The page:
How triggering (synchronization) works - The display refreshes around 60 times per second. For each update the oscilloscope tries to align the waveform image of each successive frame, so the image appears stable. The oscilloscope uses a rising edge detection to perform that task. That is, a snapshot of the waveform is taken each time the threshold is crossed for the next window period. The level that triggers the detector can be set using the Threshold slider. The detected edge is aligned with the 0 ms mark on the x axis.
Shows loudness according to several metering algorithms. Apart from 'Peak' and 'True Peak' all the other metering algorithms apply some 'average', 'weighted average' or 'secret squirrel mathematics' to better represent 'loudness' as perceived by humans (that's you).
There are three displays allowing you to monitor the stereo width (Vectorscope), stereo interference (Correlogram) and panning (Balance) of the mix.
- Vectorscope - The central part is the vectorscope. The sound 'flower' shows stereo width of the audio. The wider the display the more stereo signal is present. For mono signals it will display a single petal (vertical when panned to center) or leaning to one side (L or R) when panned. For stereo signals the goal is to keep the 'flower' within the central sector delimited by the L and R safety lines. If the 'flower' is wider than the central sector, it means that the Left and Right channels are out of phase, i.e. they will cancel each other out when they are mixed together (on a phone's mono speaker). This can sound heavily distorted. Its bad, don't do it!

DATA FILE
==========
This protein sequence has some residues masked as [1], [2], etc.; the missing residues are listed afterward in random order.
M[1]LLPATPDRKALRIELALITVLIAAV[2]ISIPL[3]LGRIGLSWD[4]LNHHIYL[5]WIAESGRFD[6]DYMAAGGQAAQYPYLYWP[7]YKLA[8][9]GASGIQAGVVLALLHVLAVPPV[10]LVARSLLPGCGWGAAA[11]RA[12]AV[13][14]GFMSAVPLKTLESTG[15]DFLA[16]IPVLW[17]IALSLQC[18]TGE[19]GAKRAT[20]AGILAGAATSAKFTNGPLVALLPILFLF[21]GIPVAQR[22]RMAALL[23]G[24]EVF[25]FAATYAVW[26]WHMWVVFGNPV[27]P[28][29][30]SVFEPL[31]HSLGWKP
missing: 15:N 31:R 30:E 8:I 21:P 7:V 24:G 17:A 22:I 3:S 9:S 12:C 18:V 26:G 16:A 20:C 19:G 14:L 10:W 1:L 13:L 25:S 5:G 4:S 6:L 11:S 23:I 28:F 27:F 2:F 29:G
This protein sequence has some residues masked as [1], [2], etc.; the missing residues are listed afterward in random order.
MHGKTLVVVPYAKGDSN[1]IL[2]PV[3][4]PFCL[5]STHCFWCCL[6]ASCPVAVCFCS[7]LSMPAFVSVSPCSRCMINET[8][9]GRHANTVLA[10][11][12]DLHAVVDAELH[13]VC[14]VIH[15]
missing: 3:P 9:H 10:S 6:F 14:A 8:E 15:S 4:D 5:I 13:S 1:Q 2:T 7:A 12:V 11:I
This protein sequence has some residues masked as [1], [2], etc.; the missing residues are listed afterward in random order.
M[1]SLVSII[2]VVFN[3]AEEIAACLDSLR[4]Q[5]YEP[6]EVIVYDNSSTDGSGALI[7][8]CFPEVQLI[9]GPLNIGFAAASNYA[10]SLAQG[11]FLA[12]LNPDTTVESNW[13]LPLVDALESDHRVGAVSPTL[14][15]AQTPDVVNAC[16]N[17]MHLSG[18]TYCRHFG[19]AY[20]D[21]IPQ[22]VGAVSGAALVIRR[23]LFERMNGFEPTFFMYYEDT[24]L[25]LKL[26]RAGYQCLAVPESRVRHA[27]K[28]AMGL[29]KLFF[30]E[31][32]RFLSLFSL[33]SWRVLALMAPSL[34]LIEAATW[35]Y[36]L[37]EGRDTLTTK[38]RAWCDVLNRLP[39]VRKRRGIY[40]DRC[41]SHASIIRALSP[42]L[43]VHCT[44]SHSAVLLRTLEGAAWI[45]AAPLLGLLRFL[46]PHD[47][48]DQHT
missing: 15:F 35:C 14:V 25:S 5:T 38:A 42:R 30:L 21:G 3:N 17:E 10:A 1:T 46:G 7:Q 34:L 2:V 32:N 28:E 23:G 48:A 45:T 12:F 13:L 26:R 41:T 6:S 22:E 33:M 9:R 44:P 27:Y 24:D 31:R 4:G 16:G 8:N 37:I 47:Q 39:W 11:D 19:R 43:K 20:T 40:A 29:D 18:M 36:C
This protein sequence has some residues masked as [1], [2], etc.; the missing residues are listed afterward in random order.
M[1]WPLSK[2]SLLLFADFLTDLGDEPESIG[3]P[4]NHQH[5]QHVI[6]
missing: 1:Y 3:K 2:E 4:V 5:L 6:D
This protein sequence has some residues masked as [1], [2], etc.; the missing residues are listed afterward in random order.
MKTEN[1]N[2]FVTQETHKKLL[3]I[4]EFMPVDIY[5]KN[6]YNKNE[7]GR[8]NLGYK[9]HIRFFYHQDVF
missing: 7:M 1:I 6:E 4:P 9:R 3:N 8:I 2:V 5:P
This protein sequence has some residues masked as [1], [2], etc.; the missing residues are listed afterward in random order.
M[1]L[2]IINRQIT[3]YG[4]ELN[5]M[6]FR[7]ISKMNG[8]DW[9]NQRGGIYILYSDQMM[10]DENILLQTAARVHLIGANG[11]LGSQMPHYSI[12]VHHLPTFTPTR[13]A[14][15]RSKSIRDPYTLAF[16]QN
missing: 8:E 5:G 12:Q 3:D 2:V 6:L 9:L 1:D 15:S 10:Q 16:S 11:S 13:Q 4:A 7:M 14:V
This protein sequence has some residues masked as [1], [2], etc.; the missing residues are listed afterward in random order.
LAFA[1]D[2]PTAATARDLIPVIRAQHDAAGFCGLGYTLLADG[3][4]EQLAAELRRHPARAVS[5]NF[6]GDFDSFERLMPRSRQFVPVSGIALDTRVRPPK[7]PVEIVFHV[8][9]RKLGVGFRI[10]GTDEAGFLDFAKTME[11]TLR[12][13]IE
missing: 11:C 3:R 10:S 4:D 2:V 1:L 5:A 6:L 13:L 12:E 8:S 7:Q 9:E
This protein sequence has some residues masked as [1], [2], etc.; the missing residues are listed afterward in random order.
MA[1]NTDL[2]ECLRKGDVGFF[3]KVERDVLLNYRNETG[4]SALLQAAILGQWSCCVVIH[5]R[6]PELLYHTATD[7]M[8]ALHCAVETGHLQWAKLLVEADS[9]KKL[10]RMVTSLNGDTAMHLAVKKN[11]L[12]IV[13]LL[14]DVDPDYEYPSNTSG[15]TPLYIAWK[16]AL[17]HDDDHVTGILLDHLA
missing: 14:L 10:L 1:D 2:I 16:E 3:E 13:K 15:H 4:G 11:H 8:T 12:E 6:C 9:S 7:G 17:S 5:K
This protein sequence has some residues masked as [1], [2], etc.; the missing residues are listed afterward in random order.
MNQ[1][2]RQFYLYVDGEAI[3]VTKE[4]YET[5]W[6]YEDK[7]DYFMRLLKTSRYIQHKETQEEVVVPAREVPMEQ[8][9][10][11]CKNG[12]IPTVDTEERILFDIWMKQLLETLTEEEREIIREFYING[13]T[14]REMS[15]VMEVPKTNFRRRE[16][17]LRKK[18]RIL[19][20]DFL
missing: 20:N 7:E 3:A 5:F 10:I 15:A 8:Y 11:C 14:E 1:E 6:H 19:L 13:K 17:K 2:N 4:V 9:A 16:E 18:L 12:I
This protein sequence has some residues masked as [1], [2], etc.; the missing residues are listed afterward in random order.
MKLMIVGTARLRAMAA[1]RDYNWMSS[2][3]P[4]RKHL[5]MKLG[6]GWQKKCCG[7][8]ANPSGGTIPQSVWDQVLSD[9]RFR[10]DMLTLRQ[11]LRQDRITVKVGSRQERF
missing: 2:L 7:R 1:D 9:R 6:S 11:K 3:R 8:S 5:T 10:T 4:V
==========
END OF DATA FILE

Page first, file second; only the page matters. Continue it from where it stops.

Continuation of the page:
- Correlogram - The graph in the top left corner is a correlogram. It shows interference between left and right channels. Two parallel lines means that the Left and the Right channels are in phase. If you see that lines have crossed and the gap between them is filled, the channels are out of phase. If channels are out of phase it means when the Left speaker is pushing, the right speaker is pulling, which will cancel out to a weak sound, lacking bass, if the audio is mixed to mono.
- Balance - The small white dot running around the arc is the balance indicator. It shows how the audio power is distributed between the Left and the Right channels. On the master channel, normally, you would want to keep the balance in the center when the whole mix is playing.
NOTE: The information above is advice, its not RULES! Sometimes you need to ignore advice to achieve artistic goals. Most importantly, you need to learn what sounds good, and how that relates to what you see on the display. Eventually, you will know what to look for, or watch out for.
This is a Monophonic pitch tracker similar to the Tuner module. In this case a rolling-history of detected pitches is displayed.
NOTE: This does not work with complex polyphonic musical material. It is best suited to monophonic sounds.
- Reference - Change the Tuning reference from the default A440 Hz.
These are global settings.
- Channel - Choose the Left + Right, Left or Right channel to monitor. Most display modes are Monophonic, and so only one channel is needed to create the visualization. Try selecting a single channel when displays appear less stable or glitchy.
- Reactivity - How quickly various visualizations respond to the input signal.
- DC Block - Filters out DC offset to the input signal. DC offset is where the waveform averages above or below the 0 dB line, is offset from it. DC offsets can interfere with various algorithms used in the visualizer.
- Input gain - Input level. Increase where you are trying to visualize a weak signal.